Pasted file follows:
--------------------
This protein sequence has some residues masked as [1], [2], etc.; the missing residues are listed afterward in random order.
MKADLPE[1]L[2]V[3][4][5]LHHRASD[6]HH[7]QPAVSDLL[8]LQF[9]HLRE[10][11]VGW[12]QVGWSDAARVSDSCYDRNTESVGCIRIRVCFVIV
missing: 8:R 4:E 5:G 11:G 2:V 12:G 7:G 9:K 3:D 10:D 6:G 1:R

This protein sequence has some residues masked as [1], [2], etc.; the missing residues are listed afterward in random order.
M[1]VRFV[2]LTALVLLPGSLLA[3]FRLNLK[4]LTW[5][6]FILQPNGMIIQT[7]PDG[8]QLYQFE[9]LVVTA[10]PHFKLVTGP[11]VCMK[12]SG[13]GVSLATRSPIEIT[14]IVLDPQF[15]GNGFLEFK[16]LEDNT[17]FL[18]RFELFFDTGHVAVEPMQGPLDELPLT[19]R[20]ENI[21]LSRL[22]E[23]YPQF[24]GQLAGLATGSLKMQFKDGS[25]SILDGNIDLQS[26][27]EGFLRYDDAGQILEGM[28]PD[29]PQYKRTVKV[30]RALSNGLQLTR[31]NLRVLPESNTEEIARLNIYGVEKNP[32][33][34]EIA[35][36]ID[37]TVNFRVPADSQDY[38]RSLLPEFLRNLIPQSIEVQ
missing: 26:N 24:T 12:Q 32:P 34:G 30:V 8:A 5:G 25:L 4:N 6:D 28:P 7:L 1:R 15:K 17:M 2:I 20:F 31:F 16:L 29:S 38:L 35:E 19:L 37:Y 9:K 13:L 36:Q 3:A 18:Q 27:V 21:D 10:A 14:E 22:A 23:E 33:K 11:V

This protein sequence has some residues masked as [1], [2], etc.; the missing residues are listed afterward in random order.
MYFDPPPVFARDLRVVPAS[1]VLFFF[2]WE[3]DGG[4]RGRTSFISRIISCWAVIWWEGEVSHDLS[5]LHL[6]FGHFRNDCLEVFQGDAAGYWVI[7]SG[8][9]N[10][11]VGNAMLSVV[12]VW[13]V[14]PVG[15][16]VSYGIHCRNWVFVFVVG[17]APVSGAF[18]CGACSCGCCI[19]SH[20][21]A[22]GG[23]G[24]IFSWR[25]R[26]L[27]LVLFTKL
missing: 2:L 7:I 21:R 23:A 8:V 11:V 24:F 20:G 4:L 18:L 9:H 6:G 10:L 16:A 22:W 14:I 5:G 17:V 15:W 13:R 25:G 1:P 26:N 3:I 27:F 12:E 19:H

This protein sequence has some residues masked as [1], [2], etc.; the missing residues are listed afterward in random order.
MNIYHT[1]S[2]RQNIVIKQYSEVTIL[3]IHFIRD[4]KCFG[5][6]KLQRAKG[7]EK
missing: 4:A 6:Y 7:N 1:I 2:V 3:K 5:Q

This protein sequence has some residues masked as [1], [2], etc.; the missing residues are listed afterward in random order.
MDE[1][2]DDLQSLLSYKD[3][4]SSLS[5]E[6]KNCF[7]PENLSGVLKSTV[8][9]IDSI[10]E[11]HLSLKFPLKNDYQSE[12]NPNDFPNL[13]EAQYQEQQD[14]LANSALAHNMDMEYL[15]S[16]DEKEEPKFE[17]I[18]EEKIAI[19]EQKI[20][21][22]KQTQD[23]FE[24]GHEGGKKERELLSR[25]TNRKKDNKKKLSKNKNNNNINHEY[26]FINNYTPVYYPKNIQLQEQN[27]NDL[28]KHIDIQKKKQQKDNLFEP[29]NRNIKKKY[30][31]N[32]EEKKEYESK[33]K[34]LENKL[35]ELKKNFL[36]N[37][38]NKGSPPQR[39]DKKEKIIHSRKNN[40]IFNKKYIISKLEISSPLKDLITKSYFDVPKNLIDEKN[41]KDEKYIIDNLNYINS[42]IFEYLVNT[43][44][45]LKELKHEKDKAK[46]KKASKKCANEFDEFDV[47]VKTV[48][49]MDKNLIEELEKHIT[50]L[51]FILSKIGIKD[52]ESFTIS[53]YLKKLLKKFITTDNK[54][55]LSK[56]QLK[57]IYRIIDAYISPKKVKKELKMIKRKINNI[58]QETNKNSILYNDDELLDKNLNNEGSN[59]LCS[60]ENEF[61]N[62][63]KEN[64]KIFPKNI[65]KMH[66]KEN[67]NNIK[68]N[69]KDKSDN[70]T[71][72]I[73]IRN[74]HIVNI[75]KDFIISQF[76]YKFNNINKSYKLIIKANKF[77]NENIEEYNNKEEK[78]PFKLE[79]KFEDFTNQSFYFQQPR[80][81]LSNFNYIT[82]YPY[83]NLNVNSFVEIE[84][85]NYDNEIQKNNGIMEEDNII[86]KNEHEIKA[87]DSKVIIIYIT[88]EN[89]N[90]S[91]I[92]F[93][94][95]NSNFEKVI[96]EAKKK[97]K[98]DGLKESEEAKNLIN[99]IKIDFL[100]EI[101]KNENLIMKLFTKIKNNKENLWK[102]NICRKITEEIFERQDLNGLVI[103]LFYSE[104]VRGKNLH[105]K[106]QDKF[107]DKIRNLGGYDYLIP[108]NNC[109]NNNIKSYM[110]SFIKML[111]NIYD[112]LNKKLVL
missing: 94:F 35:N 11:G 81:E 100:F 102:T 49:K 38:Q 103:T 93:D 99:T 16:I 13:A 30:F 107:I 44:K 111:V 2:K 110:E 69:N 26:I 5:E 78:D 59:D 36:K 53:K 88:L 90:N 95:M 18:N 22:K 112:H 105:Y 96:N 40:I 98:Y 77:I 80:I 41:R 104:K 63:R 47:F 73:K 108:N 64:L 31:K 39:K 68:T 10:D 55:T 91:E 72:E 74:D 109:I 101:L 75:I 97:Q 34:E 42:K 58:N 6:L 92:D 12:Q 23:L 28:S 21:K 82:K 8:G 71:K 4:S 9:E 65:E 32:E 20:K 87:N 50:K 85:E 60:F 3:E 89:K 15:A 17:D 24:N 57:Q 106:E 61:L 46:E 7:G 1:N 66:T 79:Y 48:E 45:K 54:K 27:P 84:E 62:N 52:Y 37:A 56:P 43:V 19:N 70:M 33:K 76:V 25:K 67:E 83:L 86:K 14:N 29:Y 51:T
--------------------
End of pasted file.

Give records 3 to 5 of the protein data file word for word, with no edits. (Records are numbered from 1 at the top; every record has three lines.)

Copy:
This protein sequence has some residues masked as [1], [2], etc.; the missing residues are listed afterward in random order.
MYFDPPPVFARDLRVVPAS[1]VLFFF[2]WE[3]DGG[4]RGRTSFISRIISCWAVIWWEGEVSHDLS[5]LHL[6]FGHFRNDCLEVFQGDAAGYWVI[7]SG[8][9]N[10][11]VGNAMLSVV[12]VW[13]V[14]PVG[15][16]VSYGIHCRNWVFVFVVG[17]APVSGAF[18]CGACSCGCCI[19]SH[20][21]A[22]GG[23]G[24]IFSWR[25]R[26]L[27]LVLFTKL
missing: 2:L 7:I 21:R 23:A 8:V 11:V 24:F 20:G 4:L 18:L 9:H 6:G 10:L 16:A 22:W 14:I 5:G 17:V 15:W 13:R 25:G 1:P 26:N 3:I 27:F 12:E 19:H

This protein sequence has some residues masked as [1], [2], etc.; the missing residues are listed afterward in random order.
MNIYHT[1]S[2]RQNIVIKQYSEVTIL[3]IHFIRD[4]KCFG[5][6]KLQRAKG[7]EK
missing: 4:A 6:Y 7:N 1:I 2:V 3:K 5:Q

This protein sequence has some residues masked as [1], [2], etc.; the missing residues are listed afterward in random order.
MDE[1][2]DDLQSLLSYKD[3][4]SSLS[5]E[6]KNCF[7]PENLSGVLKSTV[8][9]IDSI[10]E[11]HLSLKFPLKNDYQSE[12]NPNDFPNL[13]EAQYQEQQD[14]LANSALAHNMDMEYL[15]S[16]DEKEEPKFE[17]I[18]EEKIAI[19]EQKI[20][21][22]KQTQD[23]FE[24]GHEGGKKERELLSR[25]TNRKKDNKKKLSKNKNNNNINHEY[26]FINNYTPVYYPKNIQLQEQN[27]NDL[28]KHIDIQKKKQQKDNLFEP[29]NRNIKKKY[30][31]N[32]EEKKEYESK[33]K[34]LENKL[35]ELKKNFL[36]N[37][38]NKGSPPQR[39]DKKEKIIHSRKNN[40]IFNKKYIISKLEISSPLKDLITKSYFDVPKNLIDEKN[41]KDEKYIIDNLNYINS[42]IFEYLVNT[43][44][45]LKELKHEKDKAK[46]KKASKKCANEFDEFDV[47]VKTV[48][49]MDKNLIEELEKHIT[50]L[51]FILSKIGIKD[52]ESFTIS[53]YLKKLLKKFITTDNK[54][55]LSK[56]QLK[57]IYRIIDAYISPKKVKKELKMIKRKINNI[58]QETNKNSILYNDDELLDKNLNNEGSN[59]LCS[60]ENEF[61]N[62][63]KEN[64]KIFPKNI[65]KMH[66]KEN[67]NNIK[68]N[69]KDKSDN[70]T[71][72]I[73]IRN[74]HIVNI[75]KDFIISQF[76]YKFNNINKSYKLIIKANKF[77]NENIEEYNNKEEK[78]PFKLE[79]KFEDFTNQSFYFQQPR[80][81]LSNFNYIT[82]YPY[83]NLNVNSFVEIE[84][85]NYDNEIQKNNGIMEEDNII[86]KNEHEIKA[87]DSKVIIIYIT[88]EN[89]N[90]S[91]I[92]F[93][94][95]NSNFEKVI[96]EAKKK[97]K[98]DGLKESEEAKNLIN[99]IKIDFL[100]EI[101]KNENLIMKLFTKIKNNKENLWK[102]NICRKITEEIFERQDLNGLVI[103]LFYSE[104]VRGKNLH[105]K[106]QDKF[107]DKIRNLGGYDYLIP[108]NNC[109]NNNIKSYM[110]SFIKML[111]NIYD[112]LNKKLVL
missing: 94:F 35:N 11:G 81:E 100:F 102:T 49:K 38:Q 103:T 93:D 99:T 16:I 13:A 30:F 107:I 44:K 111:V 2:K 110:E 69:N 26:I 5:E 78:D 59:D 36:K 53:K 88:L 90:N 95:M 18:N 22:K 112:H 105:Y 96:N 40:I 98:Y 77:I 80:I 41:R 104:K 63:R 47:F 73:K 108:N 64:L 31:K 39:K 68:T 10:D 55:T 91:E 72:E 74:D 109:I 101:L 75:I 97:Q 34:E 42:K 58:N 6:L 92:D 12:Q 23:L 28:S 21:K 82:K 8:G 71:K 4:S 9:E 65:E 32:E 20:K 87:N 50:K 85:E 60:F 3:E 89:K 15:A 17:D 24:N 57:Q 106:E 61:L 46:E 7:G 1:N 66:T 79:Y 48:E 45:K 54:K 27:P 84:E 62:N 52:Y 37:A 56:P 43:V 19:N 70:M 33:K 76:V 25:K 67:E 83:L 86:K 14:N 29:Y 51:T